Dragon of Mordiford

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The Dragon of Mordiford was said to reside just outside the Herefordshire village of Mordiford, at the confluence of the River Lugg and the River Wye.

Differing Accounts[edit]

There are multiple accounts of the dragon that have it take different forms.

Maud and the Wyvern[edit]

One version of the legend explains that the dragon – a wyvern in this account – was found by a little girl from Mordiford named Maud, who had desperately wanted a pet. While wandering the forest adjacent to her village one day, Maud had found a small bright creature with a snout and small, translucent wings prowling around a small group of flowers. Excited by the creature, the girl took it home to show to her parents. Immediately her mother and father realized it was a wyver and commanded Maud to take it back to where she had found it because it would cause trouble in the village. The indignant Maud pretended to obey but instead hid the infant dragon in a safe place in the forest. There she nurtured her "pet" with milk, playing with it and watching it try to fly.[1] The dragon grew vastly each month, eventually taking on an emerald hue and developing thick, powerful wings.[2]

In the legend, after reaching maturity, the dragon's hunger could not be satisfied with milk anymore—it now had an enormous hunger for meat. Soon, it began to plague the local farms, killing their livestock, especially cows and sheep, and farmers were intolerant. These men tried to stop the beast by extermination, but it soon feasted upon them, finding human flesh delicious.[2] Maud implored the beast during her visits afterward to stop its rampage. Still the beast, now fully mature, killed everything in its way except for Maud, its only friend.[2]

The townspeople in the tale grew exhausted of the constant attacks from the dragon and desperate, sought help from the noblemen of Mordiford. A man from the local Garstone family set out in full armour to end the beast's life forever, finding the beast nearly camouflaged into the forest's many plants. The dragon almost instantly released a blast of fire, Garstone barely deflecting it. He aimed a lance at the wyvern's throat, releasing it and fully penetrating through the dragon. Maud, insane with rage and grief, burst from the surrounding forest and came to mourn her past pet.[3]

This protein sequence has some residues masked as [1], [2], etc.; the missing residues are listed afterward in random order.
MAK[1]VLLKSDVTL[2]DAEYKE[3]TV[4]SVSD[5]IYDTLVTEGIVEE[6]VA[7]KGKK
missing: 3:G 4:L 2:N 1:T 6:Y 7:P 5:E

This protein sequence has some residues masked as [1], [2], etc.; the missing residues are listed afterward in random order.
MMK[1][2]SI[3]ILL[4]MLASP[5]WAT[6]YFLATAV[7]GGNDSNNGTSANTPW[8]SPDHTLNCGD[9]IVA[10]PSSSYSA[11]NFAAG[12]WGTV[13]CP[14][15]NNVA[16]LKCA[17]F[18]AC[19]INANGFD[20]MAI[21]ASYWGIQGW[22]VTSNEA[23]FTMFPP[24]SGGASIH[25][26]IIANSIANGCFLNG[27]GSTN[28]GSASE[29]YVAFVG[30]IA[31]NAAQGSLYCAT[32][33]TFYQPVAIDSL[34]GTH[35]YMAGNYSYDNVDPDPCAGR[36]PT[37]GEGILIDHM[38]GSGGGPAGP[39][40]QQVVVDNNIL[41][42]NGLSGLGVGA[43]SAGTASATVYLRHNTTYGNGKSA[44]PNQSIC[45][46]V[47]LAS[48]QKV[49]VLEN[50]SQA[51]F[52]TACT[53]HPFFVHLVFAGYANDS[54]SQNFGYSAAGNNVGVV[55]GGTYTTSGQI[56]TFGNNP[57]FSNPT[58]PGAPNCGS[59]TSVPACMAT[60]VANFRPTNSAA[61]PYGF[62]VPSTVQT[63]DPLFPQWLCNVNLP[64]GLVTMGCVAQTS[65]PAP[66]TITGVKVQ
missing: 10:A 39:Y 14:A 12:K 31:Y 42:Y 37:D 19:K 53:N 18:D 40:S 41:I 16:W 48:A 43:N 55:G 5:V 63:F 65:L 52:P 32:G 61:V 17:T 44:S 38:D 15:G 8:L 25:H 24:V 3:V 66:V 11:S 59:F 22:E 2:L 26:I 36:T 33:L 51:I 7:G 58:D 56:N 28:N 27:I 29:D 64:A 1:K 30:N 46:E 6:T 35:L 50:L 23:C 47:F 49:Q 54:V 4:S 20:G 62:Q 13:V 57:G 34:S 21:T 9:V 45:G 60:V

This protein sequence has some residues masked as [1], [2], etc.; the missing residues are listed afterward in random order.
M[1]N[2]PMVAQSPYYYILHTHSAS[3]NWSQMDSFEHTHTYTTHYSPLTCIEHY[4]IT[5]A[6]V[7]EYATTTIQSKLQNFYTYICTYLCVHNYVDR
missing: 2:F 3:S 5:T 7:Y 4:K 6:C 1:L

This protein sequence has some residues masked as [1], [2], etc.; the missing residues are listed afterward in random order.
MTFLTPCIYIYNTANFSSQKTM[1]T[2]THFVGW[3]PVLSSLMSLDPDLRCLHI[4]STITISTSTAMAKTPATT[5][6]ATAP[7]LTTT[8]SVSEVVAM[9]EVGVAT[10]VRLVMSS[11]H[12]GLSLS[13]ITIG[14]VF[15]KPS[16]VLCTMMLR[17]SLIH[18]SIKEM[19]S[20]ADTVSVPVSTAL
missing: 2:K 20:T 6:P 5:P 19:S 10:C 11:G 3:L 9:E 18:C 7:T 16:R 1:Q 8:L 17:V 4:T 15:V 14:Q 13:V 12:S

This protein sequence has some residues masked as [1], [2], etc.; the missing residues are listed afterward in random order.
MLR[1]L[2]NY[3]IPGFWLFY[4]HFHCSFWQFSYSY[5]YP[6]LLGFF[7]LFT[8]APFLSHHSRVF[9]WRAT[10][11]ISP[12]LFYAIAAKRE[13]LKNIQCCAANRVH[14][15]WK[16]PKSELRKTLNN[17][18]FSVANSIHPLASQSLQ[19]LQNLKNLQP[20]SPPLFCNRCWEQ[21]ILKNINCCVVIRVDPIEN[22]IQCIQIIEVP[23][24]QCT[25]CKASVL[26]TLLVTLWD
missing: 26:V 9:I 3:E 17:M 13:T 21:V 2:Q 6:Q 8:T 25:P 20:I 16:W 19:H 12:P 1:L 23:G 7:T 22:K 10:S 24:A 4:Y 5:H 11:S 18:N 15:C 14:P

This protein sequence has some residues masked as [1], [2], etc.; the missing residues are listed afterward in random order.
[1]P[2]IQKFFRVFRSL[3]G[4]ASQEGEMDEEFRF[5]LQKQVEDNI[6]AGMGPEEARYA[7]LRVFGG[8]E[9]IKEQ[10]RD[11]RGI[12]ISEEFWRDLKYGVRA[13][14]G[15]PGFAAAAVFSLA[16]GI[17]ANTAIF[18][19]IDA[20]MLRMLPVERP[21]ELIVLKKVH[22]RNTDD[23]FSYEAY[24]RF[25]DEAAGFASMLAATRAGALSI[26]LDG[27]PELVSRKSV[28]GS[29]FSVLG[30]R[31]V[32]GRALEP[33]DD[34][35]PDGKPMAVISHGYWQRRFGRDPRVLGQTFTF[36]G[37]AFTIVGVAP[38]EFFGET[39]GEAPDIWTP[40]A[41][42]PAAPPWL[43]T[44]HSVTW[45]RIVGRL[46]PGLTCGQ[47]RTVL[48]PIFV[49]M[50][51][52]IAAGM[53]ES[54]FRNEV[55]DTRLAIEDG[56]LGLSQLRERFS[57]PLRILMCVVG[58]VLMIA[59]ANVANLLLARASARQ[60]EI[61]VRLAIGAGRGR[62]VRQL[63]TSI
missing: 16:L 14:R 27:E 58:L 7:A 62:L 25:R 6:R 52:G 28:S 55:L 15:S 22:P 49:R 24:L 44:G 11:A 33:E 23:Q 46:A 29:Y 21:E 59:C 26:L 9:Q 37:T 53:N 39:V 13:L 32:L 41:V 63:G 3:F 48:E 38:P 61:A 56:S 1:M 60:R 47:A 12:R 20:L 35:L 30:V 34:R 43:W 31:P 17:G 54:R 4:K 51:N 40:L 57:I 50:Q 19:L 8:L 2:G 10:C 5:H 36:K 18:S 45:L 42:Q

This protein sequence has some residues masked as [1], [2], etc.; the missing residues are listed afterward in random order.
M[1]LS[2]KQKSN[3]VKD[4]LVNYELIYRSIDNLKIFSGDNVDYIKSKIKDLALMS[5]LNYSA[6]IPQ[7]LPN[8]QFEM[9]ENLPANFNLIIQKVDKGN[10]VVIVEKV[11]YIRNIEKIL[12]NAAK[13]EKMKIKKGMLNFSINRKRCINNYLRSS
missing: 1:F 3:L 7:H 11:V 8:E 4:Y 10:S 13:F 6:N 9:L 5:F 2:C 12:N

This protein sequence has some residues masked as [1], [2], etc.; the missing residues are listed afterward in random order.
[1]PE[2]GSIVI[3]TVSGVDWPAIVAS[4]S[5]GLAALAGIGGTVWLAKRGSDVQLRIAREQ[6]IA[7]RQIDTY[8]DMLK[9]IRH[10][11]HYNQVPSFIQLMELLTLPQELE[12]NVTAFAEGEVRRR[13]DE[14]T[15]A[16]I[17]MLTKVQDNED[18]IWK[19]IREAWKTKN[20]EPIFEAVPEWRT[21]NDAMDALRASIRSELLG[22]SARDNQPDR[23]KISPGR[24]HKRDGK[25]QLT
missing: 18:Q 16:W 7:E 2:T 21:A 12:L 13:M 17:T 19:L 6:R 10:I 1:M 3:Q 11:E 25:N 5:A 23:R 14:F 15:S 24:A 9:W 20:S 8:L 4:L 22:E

The Convict and the Serpent[edit]

In another account, the Mordiford Dragon was more serpentine and lived in Haugh Wood for some years. The poisonous creature terrorized the area to the point where it decreased the working population of the town. Eventually a local convict offered to kill the creature if he were given a pardon. The pardon was granted, and the convict acquired a bow, arrows, and a large cider barrel. He then went to the River Lugg where the serpent drank its water and concealed himself in the barrel. Once the dragon arrived at the river, the convict shot an arrow through a hole in the barrel, piercing the creature's heart. But as the dragon died, its poison flowed into the barrel, killing the convict as well.[4]

Legacy and Basis[edit]

Holyrood Church in Mordiford

The story of the dragon remains part of Mordiford's culture: it is continually mentioned in modern records of the town. A portrait of the dragon – depicting it as a green wyvern – appeared on the wall of the main church of the village until the church was repaired and renovated in 1811. Supposedly it was removed because a rector considered it "heathenish."[2][5] A reproduction of this painting of the dragon is displayed inside the church.[citation needed]

Some verses from 1670 refer to the dragon in the Mordiford church:

This is the true Effigy of that strange
Prodigious monster which our woods did range
In Eastwood it by Garston's hand was slaine,
A truth which old mythologists maintaine[5]

The name Garston corresponds to a local well-to-do family – one that the local parish records note that made charitable bequests to the local church in the 16th and 17th centuries.[5] Paul Newman speculates that the slayer's identity as a convict was added to the serpent version of the tale to make it into a "local villain-makes-good story."[6]

Supposedly, as late as 1875, a pair of old women could be seen killing newts from the River Lugg, believing that the animals were "the seed of the dragon" and that if they weren't ritually sacrificed, the dragon would reappear and wreak havoc once again.[5]

A local group has created the Mordiford Dragon Trail, which tells the story of the Maud and the Dragon with the help of statues on a 1.4 mile walk around the village. The Mordiford Dragon Trail opened in 2022 and begins on The Lower Green with an information board.[citation needed]

See also[edit]


  1. ^ Shuker 1995, p. 49.
  2. ^ a b c d Shuker 1995, p. 50.
  3. ^ Shuker 1995, p. 51.
  4. ^ Newman 1979, p. 148-149.
  5. ^ a b c d Newman 1979, p. 149.
  6. ^ Newman 1979, p. 149-150.


  • Newman, Paul (1979). The Hill of the Dragon: An Enquiry into the Nature of Dragon Legends. Bath: Kingsmead Press. pp. 148–151. ISBN 0-906230-70-5.
  • Shuker, Karl (1995). Dragons: A Natural History. New York: Barnes and Noble. ISBN 0-7607-4551-X.

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